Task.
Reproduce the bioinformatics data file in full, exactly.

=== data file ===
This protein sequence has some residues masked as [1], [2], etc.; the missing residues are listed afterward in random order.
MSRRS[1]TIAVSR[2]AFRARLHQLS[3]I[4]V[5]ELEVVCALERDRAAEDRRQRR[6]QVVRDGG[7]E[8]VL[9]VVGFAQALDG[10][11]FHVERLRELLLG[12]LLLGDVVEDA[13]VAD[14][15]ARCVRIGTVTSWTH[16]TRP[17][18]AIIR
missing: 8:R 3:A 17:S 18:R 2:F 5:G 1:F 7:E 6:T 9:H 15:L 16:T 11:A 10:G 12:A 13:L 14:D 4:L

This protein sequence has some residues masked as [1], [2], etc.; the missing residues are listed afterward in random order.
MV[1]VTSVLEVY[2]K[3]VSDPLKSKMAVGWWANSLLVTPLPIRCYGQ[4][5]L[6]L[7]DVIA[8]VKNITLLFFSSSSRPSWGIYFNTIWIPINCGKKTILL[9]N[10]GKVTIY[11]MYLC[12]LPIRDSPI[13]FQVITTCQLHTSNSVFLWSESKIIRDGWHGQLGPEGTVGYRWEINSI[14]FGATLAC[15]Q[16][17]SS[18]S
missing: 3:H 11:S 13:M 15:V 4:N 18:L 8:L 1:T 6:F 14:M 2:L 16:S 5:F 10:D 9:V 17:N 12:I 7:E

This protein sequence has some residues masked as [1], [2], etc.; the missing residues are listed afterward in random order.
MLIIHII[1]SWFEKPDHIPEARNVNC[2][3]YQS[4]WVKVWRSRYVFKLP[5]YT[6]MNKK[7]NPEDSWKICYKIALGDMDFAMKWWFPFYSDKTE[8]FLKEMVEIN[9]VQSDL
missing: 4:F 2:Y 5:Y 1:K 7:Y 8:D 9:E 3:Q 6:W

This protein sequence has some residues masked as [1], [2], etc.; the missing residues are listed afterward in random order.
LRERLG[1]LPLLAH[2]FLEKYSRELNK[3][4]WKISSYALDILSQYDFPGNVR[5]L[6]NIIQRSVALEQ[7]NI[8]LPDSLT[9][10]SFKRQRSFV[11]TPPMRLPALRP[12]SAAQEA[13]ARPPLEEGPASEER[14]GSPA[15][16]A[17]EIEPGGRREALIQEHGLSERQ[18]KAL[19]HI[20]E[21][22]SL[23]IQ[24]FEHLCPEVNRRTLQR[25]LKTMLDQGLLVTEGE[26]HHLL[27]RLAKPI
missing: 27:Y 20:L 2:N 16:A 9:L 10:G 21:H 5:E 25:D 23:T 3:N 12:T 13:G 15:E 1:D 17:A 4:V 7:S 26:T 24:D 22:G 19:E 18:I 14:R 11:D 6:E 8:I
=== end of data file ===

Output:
This protein sequence has some residues masked as [1], [2], etc.; the missing residues are listed afterward in random order.
MSRRS[1]TIAVSR[2]AFRARLHQLS[3]I[4]V[5]ELEVVCALERDRAAEDRRQRR[6]QVVRDGG[7]E[8]VL[9]VVGFAQALDG[10][11]FHVERLRELLLG[12]LLLGDVVEDA[13]VAD[14][15]ARCVRIGTVTSWTH[16]TRP[17][18]AIIR
missing: 8:R 3:A 17:S 18:R 2:F 5:G 1:F 7:E 6:T 9:H 15:L 16:T 11:A 10:G 12:A 13:L 14:D 4:L

This protein sequence has some residues masked as [1], [2], etc.; the missing residues are listed afterward in random order.
MV[1]VTSVLEVY[2]K[3]VSDPLKSKMAVGWWANSLLVTPLPIRCYGQ[4][5]L[6]L[7]DVIA[8]VKNITLLFFSSSSRPSWGIYFNTIWIPINCGKKTILL[9]N[10]GKVTIY[11]MYLC[12]LPIRDSPI[13]FQVITTCQLHTSNSVFLWSESKIIRDGWHGQLGPEGTVGYRWEINSI[14]FGATLAC[15]Q[16][17]SS[18]S
missing: 3:H 11:S 13:M 15:V 4:N 18:L 8:L 1:T 6:F 14:M 2:L 16:S 5:F 10:D 9:V 17:N 12:I 7:E

This protein sequence has some residues masked as [1], [2], etc.; the missing residues are listed afterward in random order.
MLIIHII[1]SWFEKPDHIPEARNVNC[2][3]YQS[4]WVKVWRSRYVFKLP[5]YT[6]MNKK[7]NPEDSWKICYKIALGDMDFAMKWWFPFYSDKTE[8]FLKEMVEIN[9]VQSDL
missing: 4:F 2:Y 5:Y 1:K 7:Y 8:D 9:E 3:Q 6:W

This protein sequence has some residues masked as [1], [2], etc.; the missing residues are listed afterward in random order.
LRERLG[1]LPLLAH[2]FLEKYSRELNK[3][4]WKISSYALDILSQYDFPGNVR[5]L[6]NIIQRSVALEQ[7]NI[8]LPDSLT[9][10]SFKRQRSFV[11]TPPMRLPALRP[12]SAAQEA[13]ARPPLEEGPASEER[14]GSPA[15][16]A[17]EIEPGGRREALIQEHGLSERQ[18]KAL[19]HI[20]E[21][22]SL[23]IQ[24]FEHLCPEVNRRTLQR[25]LKTMLDQGLLVTEGE[26]HHLL[27]RLAKPI
missing: 27:Y 20:L 2:N 16:A 9:L 10:G 21:H 5:E 25:D 23:T 3:N 12:T 13:G 15:E 1:D 17:A 4:V 7:S 26:T 24:D 22:G 19:E 18:I 14:R 11:D 6:E 8:I